Wednesday, May 12, 2004
Introductory Remarks and Presentation of the TDG Act and the Review Process
Mr. Raymond Auclair, Director of Research Evaluation and Systems, Transport Dangerous Goods, opened the meeting with a presentation on the TDG Act and the purpose and procedures of the review.
Here is a copy of the slide presentation on the Review and the Act used by Mr. Auclair.
Following the presentations, there was time for questions and answers. We received questions and comments about the TDG Act, the TDG Regulations, the program and the review process itself. We have tried to capture the topics in this list. Some portions of the “answers” were added after the fact for the purpose of encouraging future discussions.
Are the security issues identified to date (Section A) coming from the industry, or the point of view of Transport Canada?
They come from many sources: Working groups on security and counter-terrorism, pressures from the outside world (e.g., USA legislation), Transport Canada's desire to have a simple, seamless system for all modes and industry's efforts already being put in place.
What changes or new regulation will be put in place following the approval of issues (section A) for the Act?
The descriptions given in category A of the detailed list of issues does represent the spectrum of what is being considered. Discussions and consultation will help shape what is put in place. We must be aware that some security requirements may be put in place under legislation other than the TDG Act.
Are the efforts linked to security intended to make the public feel safe rather than counteracting terrorism?
For the sake of the Review of the TDG Act, we only deal with the question of whether the TDG Act should cover security issues. Later, when the time comes to determine detailed requirements, we want efforts to do both: counteract terrorism in a manner that makes people feel safe. To make people feel safe without real protection is a waste of resources; to impose requirements that people do not believe in is also a waste as most will not comply. Therefore, the efficient program does both.
A4. Security awareness training. Is this training for all employees or only for those that currently require transportation of dangerous goods training?
The discussion includes the possibility that the security awareness training may be required of more employees that only those who presently need TDG training. There are good arguments to extend it to individuals who do not handle, offer or transport dangerous goods but who may have an impact on who has access to dangerous goods (e.g., security guard at the gate). And there are good arguments for limiting it to people who already require TDG training certificates. Let's discuss.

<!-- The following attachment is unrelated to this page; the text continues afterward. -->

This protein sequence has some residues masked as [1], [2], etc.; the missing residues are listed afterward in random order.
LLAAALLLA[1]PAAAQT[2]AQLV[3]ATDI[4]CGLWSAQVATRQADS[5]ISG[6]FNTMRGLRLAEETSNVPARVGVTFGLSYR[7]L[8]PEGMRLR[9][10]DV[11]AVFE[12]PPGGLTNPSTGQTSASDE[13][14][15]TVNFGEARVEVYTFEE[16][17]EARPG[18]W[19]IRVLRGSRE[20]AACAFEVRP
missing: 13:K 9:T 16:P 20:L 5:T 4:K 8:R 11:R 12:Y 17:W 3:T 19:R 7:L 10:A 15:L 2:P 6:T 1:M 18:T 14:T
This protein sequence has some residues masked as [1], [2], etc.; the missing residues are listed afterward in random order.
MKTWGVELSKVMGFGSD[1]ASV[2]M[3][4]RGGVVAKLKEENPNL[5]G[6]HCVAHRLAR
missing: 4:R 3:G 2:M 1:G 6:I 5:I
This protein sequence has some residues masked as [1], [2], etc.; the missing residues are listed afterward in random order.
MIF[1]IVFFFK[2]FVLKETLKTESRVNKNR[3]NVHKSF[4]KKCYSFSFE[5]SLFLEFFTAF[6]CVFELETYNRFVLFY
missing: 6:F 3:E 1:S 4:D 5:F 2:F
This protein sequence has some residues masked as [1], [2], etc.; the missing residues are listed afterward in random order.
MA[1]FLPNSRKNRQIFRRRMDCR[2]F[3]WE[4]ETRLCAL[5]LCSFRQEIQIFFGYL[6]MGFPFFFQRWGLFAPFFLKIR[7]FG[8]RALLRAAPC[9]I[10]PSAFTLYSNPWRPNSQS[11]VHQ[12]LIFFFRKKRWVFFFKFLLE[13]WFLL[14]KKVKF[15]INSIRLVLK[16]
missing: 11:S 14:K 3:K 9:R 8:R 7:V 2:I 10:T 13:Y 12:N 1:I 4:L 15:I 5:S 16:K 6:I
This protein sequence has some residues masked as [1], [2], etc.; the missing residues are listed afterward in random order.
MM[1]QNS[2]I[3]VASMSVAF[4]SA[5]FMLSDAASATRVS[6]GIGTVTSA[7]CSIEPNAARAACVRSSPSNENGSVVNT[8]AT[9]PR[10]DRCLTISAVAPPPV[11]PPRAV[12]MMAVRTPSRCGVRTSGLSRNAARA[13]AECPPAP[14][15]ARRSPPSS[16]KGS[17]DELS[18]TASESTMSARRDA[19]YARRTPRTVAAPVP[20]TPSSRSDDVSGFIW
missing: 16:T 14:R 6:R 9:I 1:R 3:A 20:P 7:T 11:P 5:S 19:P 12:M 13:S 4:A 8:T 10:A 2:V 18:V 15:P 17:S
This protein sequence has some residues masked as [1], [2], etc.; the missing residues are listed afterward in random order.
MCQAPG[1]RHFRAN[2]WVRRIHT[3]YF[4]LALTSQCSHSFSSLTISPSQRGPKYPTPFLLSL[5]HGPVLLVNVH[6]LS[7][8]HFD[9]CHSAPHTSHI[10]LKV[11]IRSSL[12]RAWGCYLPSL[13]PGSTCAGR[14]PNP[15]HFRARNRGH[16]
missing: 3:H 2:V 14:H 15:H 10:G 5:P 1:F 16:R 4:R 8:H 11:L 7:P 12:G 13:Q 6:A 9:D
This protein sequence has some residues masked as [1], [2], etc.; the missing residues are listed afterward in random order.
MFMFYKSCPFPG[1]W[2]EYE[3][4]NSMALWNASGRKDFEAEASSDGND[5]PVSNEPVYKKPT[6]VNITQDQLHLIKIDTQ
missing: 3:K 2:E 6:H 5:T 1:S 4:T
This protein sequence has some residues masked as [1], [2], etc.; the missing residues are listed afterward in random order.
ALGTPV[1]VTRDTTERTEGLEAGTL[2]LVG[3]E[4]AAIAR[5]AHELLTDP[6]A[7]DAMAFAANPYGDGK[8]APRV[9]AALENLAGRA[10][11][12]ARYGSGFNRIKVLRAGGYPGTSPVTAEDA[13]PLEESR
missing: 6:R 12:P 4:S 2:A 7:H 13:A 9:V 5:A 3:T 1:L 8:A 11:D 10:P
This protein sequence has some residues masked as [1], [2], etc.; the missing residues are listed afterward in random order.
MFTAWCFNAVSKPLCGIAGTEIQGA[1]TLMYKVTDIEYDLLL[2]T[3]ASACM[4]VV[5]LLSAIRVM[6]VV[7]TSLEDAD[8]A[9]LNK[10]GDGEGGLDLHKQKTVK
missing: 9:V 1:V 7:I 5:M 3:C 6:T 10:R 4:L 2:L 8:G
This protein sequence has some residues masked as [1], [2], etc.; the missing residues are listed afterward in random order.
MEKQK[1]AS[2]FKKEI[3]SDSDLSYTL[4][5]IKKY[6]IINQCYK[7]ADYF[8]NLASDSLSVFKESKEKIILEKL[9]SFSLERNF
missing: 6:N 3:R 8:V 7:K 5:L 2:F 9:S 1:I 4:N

A5. TDG Security Clearance Certificate. If a person gives a truck to a third party, how does he/she ensure that their training in safety is adequate and fulfills the requirements?
One way being proposed is to require the individual to show you his or her certificate. Certainly, the objective is to prevent dangerous goods from being inadvertently given to the wrong type of person.
A5. TDG Security Clearance Certificate. A participant indicated that there is no training certification prescribed or controlled by an organization. Therefore, in the same line of thought, anyone could represent himself or herself as qualified without having the adequate training to fulfill the requirements. The training certificate will have to be provided and controlled by a government agency.
The TDG Security Clearance Certificate will likely be a clearance system already in place (e.g., FAST, see http://www.cbsa-asfc.gc.ca/prog/fast-expres/menu-eng.html). So far, we have identified 3 that could be used (one by Transport Canada, one by Customs, one by Immigration). In all cases, we are only considering systems provided and controlled by government agencies.
At the end of the consultation period (November), will a summary of the consultation process be available to the public for comments, prior to presenting the document to the minister?
Yes. The “detailed list of issues” will evolve until it represents the list of issues and proposed solutions that are considered. However, once a Memorandum to Cabinet is prepared, the MC and the information it contains are automatically deemed SECRET by law. So there may be a period of time when the detailed list will be hidden.
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